Friday, April 04, 2008

Don't Drink Absolut

absolut

Question: can a foreign vodka be sold to Americans using an ad that insults America? For this ad is a multiculturalist slap at America. The idea that American land should be returned to Mexico is a fantasy of MEChA, a leftist organization of "Chicanos."

Don't give me the "Hey, lighten up -- it's a joke" line. It might be a joke (though not a terribly funny one), but it is a dishonest joke that uses humor to smuggle in a bad idea. The use of humor is not an automatic get-out-of-jail-free card.

Born Again Redneck urges a boycott of Pernod, the company that owns Absolut. I'm with him, although I don't drink much anyway.

11 comments:

C. August said...

Based on the text at the bottom left, it looks like this must be a scan from a "latino" magazine. I guess even a group of "edgy" marketers wouldn't decide to print that in a US magazine... maybe.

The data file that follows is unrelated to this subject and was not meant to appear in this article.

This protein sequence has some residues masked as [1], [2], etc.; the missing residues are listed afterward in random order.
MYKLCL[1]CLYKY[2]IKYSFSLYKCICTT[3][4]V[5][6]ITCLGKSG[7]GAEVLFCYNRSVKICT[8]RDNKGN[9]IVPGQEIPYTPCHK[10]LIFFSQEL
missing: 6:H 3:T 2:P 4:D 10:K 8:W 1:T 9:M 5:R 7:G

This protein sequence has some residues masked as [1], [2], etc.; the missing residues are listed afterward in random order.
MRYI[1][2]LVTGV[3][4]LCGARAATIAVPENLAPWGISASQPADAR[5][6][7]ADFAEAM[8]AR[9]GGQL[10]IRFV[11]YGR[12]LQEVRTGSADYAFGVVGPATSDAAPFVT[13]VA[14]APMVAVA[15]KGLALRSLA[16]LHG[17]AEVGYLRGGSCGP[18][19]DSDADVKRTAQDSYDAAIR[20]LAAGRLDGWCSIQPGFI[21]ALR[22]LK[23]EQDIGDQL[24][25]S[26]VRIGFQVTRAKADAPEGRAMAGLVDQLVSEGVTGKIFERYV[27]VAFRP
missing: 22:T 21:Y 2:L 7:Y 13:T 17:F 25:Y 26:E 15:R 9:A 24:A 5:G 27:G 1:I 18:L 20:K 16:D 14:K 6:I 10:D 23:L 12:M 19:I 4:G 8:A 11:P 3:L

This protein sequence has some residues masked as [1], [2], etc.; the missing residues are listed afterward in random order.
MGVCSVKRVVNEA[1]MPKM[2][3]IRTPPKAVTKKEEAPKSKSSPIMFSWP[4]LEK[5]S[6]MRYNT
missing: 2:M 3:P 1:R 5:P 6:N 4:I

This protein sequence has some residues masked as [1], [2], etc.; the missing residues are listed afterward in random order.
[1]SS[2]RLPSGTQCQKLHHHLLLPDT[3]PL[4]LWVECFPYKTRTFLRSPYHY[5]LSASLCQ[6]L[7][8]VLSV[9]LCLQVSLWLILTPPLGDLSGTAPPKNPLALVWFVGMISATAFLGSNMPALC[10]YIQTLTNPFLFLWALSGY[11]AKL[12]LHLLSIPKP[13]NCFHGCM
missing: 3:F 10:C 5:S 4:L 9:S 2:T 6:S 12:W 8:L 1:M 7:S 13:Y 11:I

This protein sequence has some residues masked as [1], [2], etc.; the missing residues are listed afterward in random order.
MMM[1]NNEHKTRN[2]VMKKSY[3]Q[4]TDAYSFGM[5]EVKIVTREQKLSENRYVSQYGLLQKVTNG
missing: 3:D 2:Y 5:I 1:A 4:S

It's weird that the main text -- "In An Absolut World" -- is English.

Either way, this really ticks me off. I don't like Vodka much, and avoid Absolut anyway because it isn't any good (Svedka is a great substitute for Grey Goose if you want to spend 1/3 the price) but my rambling point is that I can't effectively boycott something I never buy.

But I would if I could.

Looking at the map again, just imagine if the collectivists of Mexico ran everything up to Washington state. What an unbelievable waste of property. Does anyone think that a city like LA or San Francisco would exist in Mexican lands? It would be a wasteland of little dives, with a couple of sprawling hellholes on the coast, soaking up US tourism dollars while producing nothing.

I know this isn't the point, but it's an interesting thought experiment to wonder what a different society might (or might not) do with the same natural resources.